The isolated fungus is a root endophytic aquatic fungus with branched septate mycelium. Conidiophores are 90–100 × 3-4 µm in size and bear conidia singly at the tips. The conidia are hyaline, filiformis, curved or sigmoid with 5–14 septation and 140–221 × 3–5 µm in size being 4-5 µm wide at middle and tapers toward the ends. So, on the basis of morphological analyses, the isolated fungus was identified as Anguillospora longissima (Sacc. & Syd.) Ingold. The culture was maintained on 2% MEA for further work.

The isolated fungus Anguillospora longissima was recovered from Equisetum sp. as a root endophyte and was applied against plant and animal pathogenic bacterial strains to evaluate its antibacterial potentiality.

3.2. Preliminary Antimicrobial Assay

Discs (5 mm) of fungal mycelium were used for preliminary antimicrobial assay. The isolated root endophyte aquatic fungus Anguillospora longissima possesses strong inhibitory activities against all test organisms (Figure 1). Maximum zone of inhibition was observed against Gram-negative animal pathogenic bacterium Escherichia coli (23 mm) followed by Erwinia chrysanthemi (22 mm), Agrobacterium tumefaciens, and Xanthomonas phaseoli (21 mm), while minimum inhibition zone was observed against Gram-positive bacterium Bacillus subtilis (20 mm). The applied fungus has shown inhibitory activity against both Gram-positive and Gram-negative bacterial strains (Figure 2; Table 1).

Table 1: Antibacterial activity of root endophytic aquatic fungus Anguillospora longissima against pathogenic bacteria during preliminary and secondary antibiotics assays.
Figure 1: Antibacterial activity of isolated root endophytic fungus A. longissima against pathogenic bacteria during preliminary (a) and secondary (b) antimicrobial assays. AG: Agrobacterium tumefaciens; BS: Bacillus subtilis; ER: Erwinia chrysanthemi; ES: Escherichia coli; XP: Xanthomonas phaseoli; 1: fungal extract; 2: positive control (Gentamycin); 3: negative control (methanol).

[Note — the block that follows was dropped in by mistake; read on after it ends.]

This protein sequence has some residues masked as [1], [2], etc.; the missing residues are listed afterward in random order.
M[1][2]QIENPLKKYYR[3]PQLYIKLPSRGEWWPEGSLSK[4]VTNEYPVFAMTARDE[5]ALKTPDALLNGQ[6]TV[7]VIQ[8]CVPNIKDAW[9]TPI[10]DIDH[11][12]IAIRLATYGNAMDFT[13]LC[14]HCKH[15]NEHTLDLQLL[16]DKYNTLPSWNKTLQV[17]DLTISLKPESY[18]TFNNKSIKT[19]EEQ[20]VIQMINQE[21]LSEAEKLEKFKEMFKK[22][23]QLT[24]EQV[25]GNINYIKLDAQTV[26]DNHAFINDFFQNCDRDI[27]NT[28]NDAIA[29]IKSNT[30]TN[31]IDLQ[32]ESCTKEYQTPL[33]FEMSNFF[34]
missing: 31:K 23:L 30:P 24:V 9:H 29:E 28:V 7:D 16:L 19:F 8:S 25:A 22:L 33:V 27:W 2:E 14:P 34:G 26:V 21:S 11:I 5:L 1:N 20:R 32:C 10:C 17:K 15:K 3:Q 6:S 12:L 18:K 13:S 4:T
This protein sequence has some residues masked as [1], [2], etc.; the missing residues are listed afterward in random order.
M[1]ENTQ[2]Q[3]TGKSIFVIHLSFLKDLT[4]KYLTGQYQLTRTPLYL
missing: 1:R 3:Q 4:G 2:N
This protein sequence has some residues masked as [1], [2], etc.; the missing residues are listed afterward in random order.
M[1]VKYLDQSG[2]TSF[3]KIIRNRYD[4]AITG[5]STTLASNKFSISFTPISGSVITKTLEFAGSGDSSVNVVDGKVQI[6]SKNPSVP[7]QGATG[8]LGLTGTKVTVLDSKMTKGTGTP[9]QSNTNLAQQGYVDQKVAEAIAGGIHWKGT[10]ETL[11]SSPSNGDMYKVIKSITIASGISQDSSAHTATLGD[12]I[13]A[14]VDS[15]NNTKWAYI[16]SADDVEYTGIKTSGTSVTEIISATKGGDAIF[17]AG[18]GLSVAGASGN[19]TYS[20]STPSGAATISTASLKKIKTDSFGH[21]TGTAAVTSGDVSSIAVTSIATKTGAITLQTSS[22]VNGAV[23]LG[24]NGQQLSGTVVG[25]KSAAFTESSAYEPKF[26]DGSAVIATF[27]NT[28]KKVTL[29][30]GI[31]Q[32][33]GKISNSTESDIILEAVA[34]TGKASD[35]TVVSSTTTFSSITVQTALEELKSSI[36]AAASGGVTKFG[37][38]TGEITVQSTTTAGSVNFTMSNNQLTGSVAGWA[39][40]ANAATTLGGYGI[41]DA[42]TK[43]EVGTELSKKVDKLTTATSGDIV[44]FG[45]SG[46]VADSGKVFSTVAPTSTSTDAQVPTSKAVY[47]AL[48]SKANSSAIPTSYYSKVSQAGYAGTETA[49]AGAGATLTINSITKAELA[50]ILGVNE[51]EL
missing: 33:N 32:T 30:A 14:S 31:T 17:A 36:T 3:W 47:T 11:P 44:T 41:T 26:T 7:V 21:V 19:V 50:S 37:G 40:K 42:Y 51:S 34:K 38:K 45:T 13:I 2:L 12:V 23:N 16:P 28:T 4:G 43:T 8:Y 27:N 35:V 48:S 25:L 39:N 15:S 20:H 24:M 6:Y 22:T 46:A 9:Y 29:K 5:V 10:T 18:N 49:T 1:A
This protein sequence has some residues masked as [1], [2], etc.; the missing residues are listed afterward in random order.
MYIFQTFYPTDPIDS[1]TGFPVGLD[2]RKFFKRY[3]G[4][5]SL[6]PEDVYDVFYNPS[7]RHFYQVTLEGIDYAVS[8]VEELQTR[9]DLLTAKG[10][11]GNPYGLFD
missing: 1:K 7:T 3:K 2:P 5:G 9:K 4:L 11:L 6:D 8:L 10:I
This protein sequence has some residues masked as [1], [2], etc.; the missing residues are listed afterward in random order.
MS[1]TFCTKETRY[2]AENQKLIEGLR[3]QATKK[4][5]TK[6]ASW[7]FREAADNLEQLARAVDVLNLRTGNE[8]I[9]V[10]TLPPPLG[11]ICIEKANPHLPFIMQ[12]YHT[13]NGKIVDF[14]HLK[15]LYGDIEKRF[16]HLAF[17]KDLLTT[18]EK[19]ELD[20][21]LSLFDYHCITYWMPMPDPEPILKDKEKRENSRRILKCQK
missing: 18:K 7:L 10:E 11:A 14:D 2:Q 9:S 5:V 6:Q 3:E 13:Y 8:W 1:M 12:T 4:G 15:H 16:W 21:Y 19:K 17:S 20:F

Figure 2: Antimicrobial activity of Anguillospora longissima in preliminary and secondary antimicrobial assays (disc diffusion method). Positive control: Gentamycin (dose: 30 mcg/disc) for antibacterial test and negative or blank control: methanol.
3.3. Secondary Antimicrobial Assay

Seven-day-old culture of Anguillospora longissima, grown in MEB (malt extract broth), was harvested and the ethyl acetate-methanol extracts were rescreened for antimicrobial activity using paper disc agar diffusion method. The results were summarized in Table 1. As evident from the table, the isolated root endophytic fungus A. longissima is indeed able to produce antimicrobial substances responsible for the growth inhibition of all the tested bacterial strains (Table 1; Figure 2). In secondary antimicrobial assay, the maximum zone of inhibition was recorded against the bacterial strains Erwinia chrysanthemi (11 mm) followed by Agrobacterium tumefaciens and Xanthomonas phaseoli (10 mm for both), while minimum zone of inhibition was recorded against human pathogenic bacterium Escherichia coli (8 mm).

The aquatic fungus Anguillospora longissima was isolated as root endophyte from a riparian pteridophytic plant Equisetum sp., from Nainital, Kumaon Himalaya, India. The bioassay data has shown that root endophytic fungus was able to inhibit all the tested bacterial strains (Table 1); however, the potentials varied from species to species. The fungus is well known to produce metabolites and for a novel compound “Anguillosporal” [14]. It has been attributed that the existence of endophytes is probably originated from nutritional competition between endophytes and other organisms [19] and this phenomenon was speculated to be derived from some chemicals or antibiotic substances by these fungi for their defense and adjustment with hosts in freshwater streams ecosystem. In the present investigation, the studied root endophytic fungus A. longissima was also isolated from freshwater habitat that showed a definite antibacterial property against the tested pathogenic bacteria. The antimicrobial potential of endophyte might be attributed to the secretion of secondary metabolites, that is, antibiotics or enzymes which were responsible for inhibition in bacterial growth.